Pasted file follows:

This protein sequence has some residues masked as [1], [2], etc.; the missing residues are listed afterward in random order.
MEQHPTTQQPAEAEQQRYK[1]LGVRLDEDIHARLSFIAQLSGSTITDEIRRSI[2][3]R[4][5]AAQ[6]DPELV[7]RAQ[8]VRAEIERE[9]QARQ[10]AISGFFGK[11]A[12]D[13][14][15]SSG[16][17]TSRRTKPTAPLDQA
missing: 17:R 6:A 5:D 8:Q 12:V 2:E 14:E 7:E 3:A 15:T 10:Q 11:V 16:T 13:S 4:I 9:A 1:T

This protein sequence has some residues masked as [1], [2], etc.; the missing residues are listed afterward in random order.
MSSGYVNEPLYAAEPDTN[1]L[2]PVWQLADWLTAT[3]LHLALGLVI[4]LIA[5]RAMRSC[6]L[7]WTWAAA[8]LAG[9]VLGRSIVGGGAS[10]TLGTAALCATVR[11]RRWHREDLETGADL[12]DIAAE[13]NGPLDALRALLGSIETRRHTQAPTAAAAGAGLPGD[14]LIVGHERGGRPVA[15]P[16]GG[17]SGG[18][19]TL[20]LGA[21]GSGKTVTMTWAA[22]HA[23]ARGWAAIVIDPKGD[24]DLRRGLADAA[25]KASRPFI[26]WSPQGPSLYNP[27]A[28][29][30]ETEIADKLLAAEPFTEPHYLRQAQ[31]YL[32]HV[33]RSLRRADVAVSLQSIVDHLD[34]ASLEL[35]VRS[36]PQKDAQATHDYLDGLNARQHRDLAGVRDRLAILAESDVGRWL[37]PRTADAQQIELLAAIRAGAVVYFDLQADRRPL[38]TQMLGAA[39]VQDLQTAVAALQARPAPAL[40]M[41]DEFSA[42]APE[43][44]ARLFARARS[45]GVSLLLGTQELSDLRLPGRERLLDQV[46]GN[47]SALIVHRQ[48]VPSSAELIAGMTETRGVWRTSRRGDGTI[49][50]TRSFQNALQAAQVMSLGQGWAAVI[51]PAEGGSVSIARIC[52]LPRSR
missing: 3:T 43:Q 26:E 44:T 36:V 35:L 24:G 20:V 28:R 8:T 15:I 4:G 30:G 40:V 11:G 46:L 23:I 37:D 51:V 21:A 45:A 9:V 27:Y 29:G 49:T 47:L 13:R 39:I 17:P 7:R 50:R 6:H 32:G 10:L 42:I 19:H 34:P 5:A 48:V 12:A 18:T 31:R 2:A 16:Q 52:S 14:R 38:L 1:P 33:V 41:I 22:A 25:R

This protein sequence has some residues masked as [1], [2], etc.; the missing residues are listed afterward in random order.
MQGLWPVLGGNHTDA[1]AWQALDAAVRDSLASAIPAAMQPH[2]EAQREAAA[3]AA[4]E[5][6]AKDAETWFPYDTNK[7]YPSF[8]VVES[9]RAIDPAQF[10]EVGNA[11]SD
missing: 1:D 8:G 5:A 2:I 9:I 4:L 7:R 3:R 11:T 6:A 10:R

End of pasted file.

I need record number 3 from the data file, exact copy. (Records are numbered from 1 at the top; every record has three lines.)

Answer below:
This protein sequence has some residues masked as [1], [2], etc.; the missing residues are listed afterward in random order.
MQGLWPVLGGNHTDA[1]AWQALDAAVRDSLASAIPAAMQPH[2]EAQREAAA[3]AA[4]E[5][6]AKDAETWFPYDTNK[7]YPSF[8]VVES[9]RAIDPAQF[10]EVGNA[11]SD
missing: 1:D 8:G 5:A 2:I 9:I 4:L 7:R 3:R 11:T 6:A 10:R